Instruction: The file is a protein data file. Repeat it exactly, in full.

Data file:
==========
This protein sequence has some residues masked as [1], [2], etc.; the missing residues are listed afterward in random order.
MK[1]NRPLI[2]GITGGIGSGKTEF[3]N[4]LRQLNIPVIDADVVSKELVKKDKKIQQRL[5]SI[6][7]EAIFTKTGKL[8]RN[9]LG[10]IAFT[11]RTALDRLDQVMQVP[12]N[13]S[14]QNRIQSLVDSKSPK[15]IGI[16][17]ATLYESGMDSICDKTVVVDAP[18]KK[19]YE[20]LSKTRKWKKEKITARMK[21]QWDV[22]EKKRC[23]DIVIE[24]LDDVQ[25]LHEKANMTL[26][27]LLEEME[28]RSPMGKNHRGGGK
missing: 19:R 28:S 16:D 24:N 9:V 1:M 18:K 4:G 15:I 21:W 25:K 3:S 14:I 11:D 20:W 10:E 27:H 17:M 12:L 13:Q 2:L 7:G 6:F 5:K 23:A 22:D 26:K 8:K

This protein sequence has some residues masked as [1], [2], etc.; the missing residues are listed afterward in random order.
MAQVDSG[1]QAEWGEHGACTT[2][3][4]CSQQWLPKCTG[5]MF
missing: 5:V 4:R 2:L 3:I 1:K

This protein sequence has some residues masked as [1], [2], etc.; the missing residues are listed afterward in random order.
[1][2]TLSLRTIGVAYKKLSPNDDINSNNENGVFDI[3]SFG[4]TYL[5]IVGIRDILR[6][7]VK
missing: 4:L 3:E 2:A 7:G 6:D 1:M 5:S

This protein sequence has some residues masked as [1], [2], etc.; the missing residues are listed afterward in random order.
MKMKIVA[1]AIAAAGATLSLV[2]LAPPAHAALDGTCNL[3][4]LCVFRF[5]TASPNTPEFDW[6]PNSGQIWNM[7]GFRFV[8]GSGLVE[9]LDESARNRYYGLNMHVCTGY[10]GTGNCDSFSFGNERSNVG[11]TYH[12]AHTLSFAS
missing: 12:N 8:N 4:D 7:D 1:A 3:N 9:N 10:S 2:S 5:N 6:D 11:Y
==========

This protein sequence has some residues masked as [1], [2], etc.; the missing residues are listed afterward in random order.
MK[1]NRPLI[2]GITGGIGSGKTEF[3]N[4]LRQLNIPVIDADVVSKELVKKDKKIQQRL[5]SI[6][7]EAIFTKTGKL[8]RN[9]LG[10]IAFT[11]RTALDRLDQVMQVP[12]N[13]S[14]QNRIQSLVDSKSPK[15]IGI[16][17]ATLYESGMDSICDKTVVVDAP[18]KK[19]YE[20]LSKTRKWKKEKITARMK[21]QWDV[22]EKKRC[23]DIVIE[24]LDDVQ[25]LHEKANMTL[26][27]LLEEME[28]RSPMGKNHRGGGK
missing: 19:R 28:S 16:D 24:N 9:V 1:M 18:K 4:G 15:I 21:W 25:K 3:S 14:I 11:D 20:W 10:E 27:H 17:M 12:L 13:Q 2:L 7:G 6:F 5:K 23:A 22:D 26:K 8:K

This protein sequence has some residues masked as [1], [2], etc.; the missing residues are listed afterward in random order.
MAQVDSG[1]QAEWGEHGACTT[2][3][4]CSQQWLPKCTG[5]MF
missing: 5:V 4:R 2:L 3:I 1:K

This protein sequence has some residues masked as [1], [2], etc.; the missing residues are listed afterward in random order.
[1][2]TLSLRTIGVAYKKLSPNDDINSNNENGVFDI[3]SFG[4]TYL[5]IVGIRDILR[6][7]VK
missing: 4:L 3:E 2:A 7:G 6:D 1:M 5:S

This protein sequence has some residues masked as [1], [2], etc.; the missing residues are listed afterward in random order.
MKMKIVA[1]AIAAAGATLSLV[2]LAPPAHAALDGTCNL[3][4]LCVFRF[5]TASPNTPEFDW[6]PNSGQIWNM[7]GFRFV[8]GSGLVE[9]LDESARNRYYGLNMHVCTGY[10]GTGNCDSFSFGNERSNVG[11]TYH[12]AHTLSFAS
missing: 12:N 8:N 4:D 7:D 1:A 3:N 9:N 10:S 2:S 5:N 6:D 11:Y